Julia Boorstin joined CNBC in May 2006 as a general assignment reporter. Later that year, she became CNBC's media and entertainment reporter working from CNBC's Los Angeles Bureau. Boorstin covers media with a special focus on the intersection of media and technology.
In 2013, Boorstin created and launched the CNBC Disruptor 50, an annual list highlighting the private companies transforming the economy and challenging companies in established industries. Additionally, she reported a documentary on the future of television for the network, "Stay Tuned…The Future of TV."
Boorstin joined CNBC from Fortune magazine where she was a business writer and reporter since 2000. During that time, she was also a contributor to "Street Life," a live market wrap-up segment on CNN Headline News.
In 2003, 2004 and 2006, The Journalist and Financial Reporting newsletter named Boorstin to the "TJFR 30 under 30" list of the most promising business journalists under 30 years old. She has also worked for the State Department's delegation to the Organisation for Economic Co-operation and Development and for Vice President Gore's domestic policy office.
She graduated with honors from Princeton University with a B.A. in history. She was also an editor of The Daily Princetonian.
Follow Julia Boorstin on Twitter @jboorstin.
Ticketmaster's CEO Nathan Hubbard knows he's got a major problem. Ticket sales were down by double digits, and 40 percent of seats went unsold last year. Now, he has a solution, one he unveiled on CNBC's "Power Lunch" today. It's 'dynamic' ticket pricing, a technology developed with a company called MarketShare.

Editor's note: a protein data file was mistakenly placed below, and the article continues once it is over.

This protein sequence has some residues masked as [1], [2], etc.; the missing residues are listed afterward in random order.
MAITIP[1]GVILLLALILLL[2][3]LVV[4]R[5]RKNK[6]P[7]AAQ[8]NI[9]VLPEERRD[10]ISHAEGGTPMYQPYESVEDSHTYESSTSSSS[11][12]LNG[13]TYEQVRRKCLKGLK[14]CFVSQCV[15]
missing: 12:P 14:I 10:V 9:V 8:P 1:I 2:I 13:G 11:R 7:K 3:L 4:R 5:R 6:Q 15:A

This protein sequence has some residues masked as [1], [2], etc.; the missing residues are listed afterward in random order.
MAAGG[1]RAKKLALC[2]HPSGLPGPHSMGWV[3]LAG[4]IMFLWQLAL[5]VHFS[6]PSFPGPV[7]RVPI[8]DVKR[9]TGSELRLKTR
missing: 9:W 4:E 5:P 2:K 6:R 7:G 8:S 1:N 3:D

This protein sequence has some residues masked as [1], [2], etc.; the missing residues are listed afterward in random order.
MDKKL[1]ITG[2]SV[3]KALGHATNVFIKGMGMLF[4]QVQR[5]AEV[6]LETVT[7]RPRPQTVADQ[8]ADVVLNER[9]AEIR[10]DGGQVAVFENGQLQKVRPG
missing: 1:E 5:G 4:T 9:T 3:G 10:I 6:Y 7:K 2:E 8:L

T. Rowe Price is giving its investors a piece of perhaps the hottest company in the world -Facebook. The mutual fund company has a $190.5 million stake in Facebook, as well as a $71.8 million stake in Zynga and a $86.8 million stake in Groupon. And back in 2009 T. Rowe participated in Twitter's $100 million round of fundraising, along with Morgan Stanley.
The way iTunes changed music, Warner Brothers wants to change movies. Today the studio gave me an exclusive look at an entertainment app it's been working on for years - the ultimate destination for people to buy all digital movies, not just Warner Brothers'. It's an app code-named 'Digital Everywhere,' and it's set to launch this summer.
The most successful recording artist right now isn't Lady Gaga, Katy Perry or Justin Bieber. It's Adele, a twenty-two year-old British pop star with a deep bluesy voice. Her appeal stretches from teenagers to baby boomers, who find her soulful sound classic and timeless. And that wide demographic appeal is translating into huge chart-topping numbers.
GameStop (GME) has a lot working against it. Its very business model — selling video games and consoles — was put into question by the decline in video game sales we've seen through the economic downturn.
The National Association of Broadcasters isn't just about traditional radio and TV, it's also about the future of broadcasting, which is inevitably online. I sat down with the CEO of FunnyorDie.com, Dick Glover to talk about his role in this new, competitive and crowded broadcasting landscape.
The annual National Association of Broadcasters convention is underway in Las Vegas — all the industry is gathered to preview new technology and discuss how to stay ahead of the ever-growing competition.
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